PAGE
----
Saturday, June 27, 2009

Patricia Klindienst, The Earth Knows My Name

The title to this book doesn't work for me, not at all, but the subtitle sold me on it in the ASLE publisher's exhibit, from the table run by Beacon Press -- Patricia Klindienst's The Earth Knows My Name: Food, Culture, and Sustainability in the Gardens of Ethnic Americans. The title feels mushy to me, but there's something precise and attractive about the elements of that subtitle.

I bought this book at the same time as I picked up Nancy Gift's A Weed By Any Other Name, also from Beacon, which so far remains on my shelf. I'm guessing Gift's book won't last the summer unread, though, based partly on its subject (embracing clover and the dandelion, rejecting the swathe of grass) and partly on the very high quality of Klindienst's non-academic but seriously reputable book for the same press.

The basic approach here is straightforward. Klindienst gives us eight chapters, each of which deals with one garden or with a few connected gardens, in pursuit of assorted questions around soil health and cultural community. Not all of them work equally well for me, but there are some gems. Individual lines jump out, as with the German man quoted as telling one of our gardeners, "If you cannot see where your food comes from, you are doomed to live in ugliness" (p.84). Individual scenes stand out, as with the tree fruit in the Punjabi garden in Fullerton, California. The details of this book are exceptional, and I would delightedly have read another half-dozen chapters.

The message is a bit foggy, though, as the title made me fear. These people dedicate their lives to the soil, and as a result most of them have intense connections to and within their local communities, so intense that I don't see any way for some of them to have connections to a broader community. Others have very little connection even to their local communities, so while they're showing tremendous allegiance to the earth (the Earth?), their human connections seem more strongly based in nostalgia than in anything else. And what of those of us without the available hours? How do we connect?

Kim Stanley Robinson, The Wild Coast

It turns out that Kim Stanley Robinson has a schtick, an MO, a standard procedure: his novels end at a convenient mid-point, rather than at the end of the action or the thinking. I felt that with Icehenge, and I definitely felt it with The Wild Coast. Whereas the former novel occurs on Mars and Pluto (among other non-Terran sites), this one occurs on Earth, specifically in northern California. Whereas the former deals with the outcome of humanity's mostly successful overcoming of nationalisms, the latter is consumed by their failure.

In other words, lots of differences, but I was still annoyed with where he decided to quit writing. It's an aesthetic decision, certainly, and the implication is of course that we've got work to do before the world becomes A Better Place, but still. Finish the damned story, man.

On the other hand, I really like how he so effectively buries very large issues. In Icehenge, humans live several hundred years now. In The Wild Coast, the US has been bombed almost out of existence. These points matter a great deal, but he doesn't bother explaining either one in much detail. We just have to figure it out, and I can respect that -- it shows some respect for the audience, and for that reason I'm OK with being annoyed at his endings. I won't keep working through the KSR oeuvre, but I'm content with what I've seen of it so far.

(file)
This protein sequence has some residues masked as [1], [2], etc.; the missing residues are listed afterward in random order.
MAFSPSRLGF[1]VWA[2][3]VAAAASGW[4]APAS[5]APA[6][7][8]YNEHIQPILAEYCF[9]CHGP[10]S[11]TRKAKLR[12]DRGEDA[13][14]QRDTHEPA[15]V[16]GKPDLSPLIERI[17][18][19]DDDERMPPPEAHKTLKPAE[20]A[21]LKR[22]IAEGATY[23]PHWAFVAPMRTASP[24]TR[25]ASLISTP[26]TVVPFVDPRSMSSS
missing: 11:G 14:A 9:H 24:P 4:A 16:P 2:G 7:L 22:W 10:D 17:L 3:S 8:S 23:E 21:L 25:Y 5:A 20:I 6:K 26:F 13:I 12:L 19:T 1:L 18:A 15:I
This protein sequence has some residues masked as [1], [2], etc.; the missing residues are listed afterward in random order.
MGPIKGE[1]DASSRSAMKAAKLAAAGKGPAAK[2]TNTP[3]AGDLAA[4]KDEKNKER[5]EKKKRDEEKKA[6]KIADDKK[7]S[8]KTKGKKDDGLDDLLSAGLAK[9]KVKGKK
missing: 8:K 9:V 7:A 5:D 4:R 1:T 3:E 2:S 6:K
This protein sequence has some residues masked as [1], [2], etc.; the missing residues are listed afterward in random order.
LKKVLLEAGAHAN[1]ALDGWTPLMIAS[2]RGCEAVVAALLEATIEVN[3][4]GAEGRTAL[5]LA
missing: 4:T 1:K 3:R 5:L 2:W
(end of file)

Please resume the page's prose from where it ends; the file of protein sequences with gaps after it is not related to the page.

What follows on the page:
Plot summary: we spend our time with members of a small village in California, some sixty-three years after an enormous but mostly unexplained bombing campaign against the US succeeded in nearly obliterating the nation. The UN appears to be allowing nations to patrol the costs, bombing all attempts to recover, but there's no real reason given for this, or indeed much clarity about quite what's going on. The story is that of a young man trying to become an actual man, and what role he may grow into with his community. The novel is interested in the idea of story itself, and how communities exist as the manifestations of their own stories. Plenty of action, with some romance (PG-rated) and violence (ditto), but it felt like a teen novel rather than an adult science fiction work.

Monday, June 22, 2009

Kim Stanley Robinson, Icehenge

Slumming? Some might say that, sure, but not me: I proudly read Kim Stanley Robinson's science fiction classic Icehenge over the last few days. If you want a detailed review, here's a positive and thorough one; I'm just here to say that it was basically fun, but also thought-provoking, and I was disappointed by the ending. It's no space opera, so it's not that I had any firm (or justified!) expectation of closure, but I did want more than this.

This could be a good summer, reading for actual pleasure. What a concept. Admittedly there were several papers at the recent ASLE conference on Robinson and environment, so I stumbled his way on a semi-obligatory, quasi-research excursion, but really it was just a chance to explore a library other than my own for a change. Most refreshing to escape the hothouse.

Sunday, June 21, 2009

Aravind Adiga, The White Tiger


No, actually it was pretty good, Aravind Adiga's Booker-winning novel The White Tiger. I was gripped, excited, thrilled, etc. Except when I put it down, because I wasn't all that excited to pick it up again. And once I'd finished, I was ready for something else, and it's almost entirely slipped my mind only a few days after having completed it. I don't mind that it won the Booker, because as barely a half-assed reviewer, I haven't read the other nominees, and I'm not sure what else should have been nominated, but I admit that I kept thinking, "Really? This was the best choice?"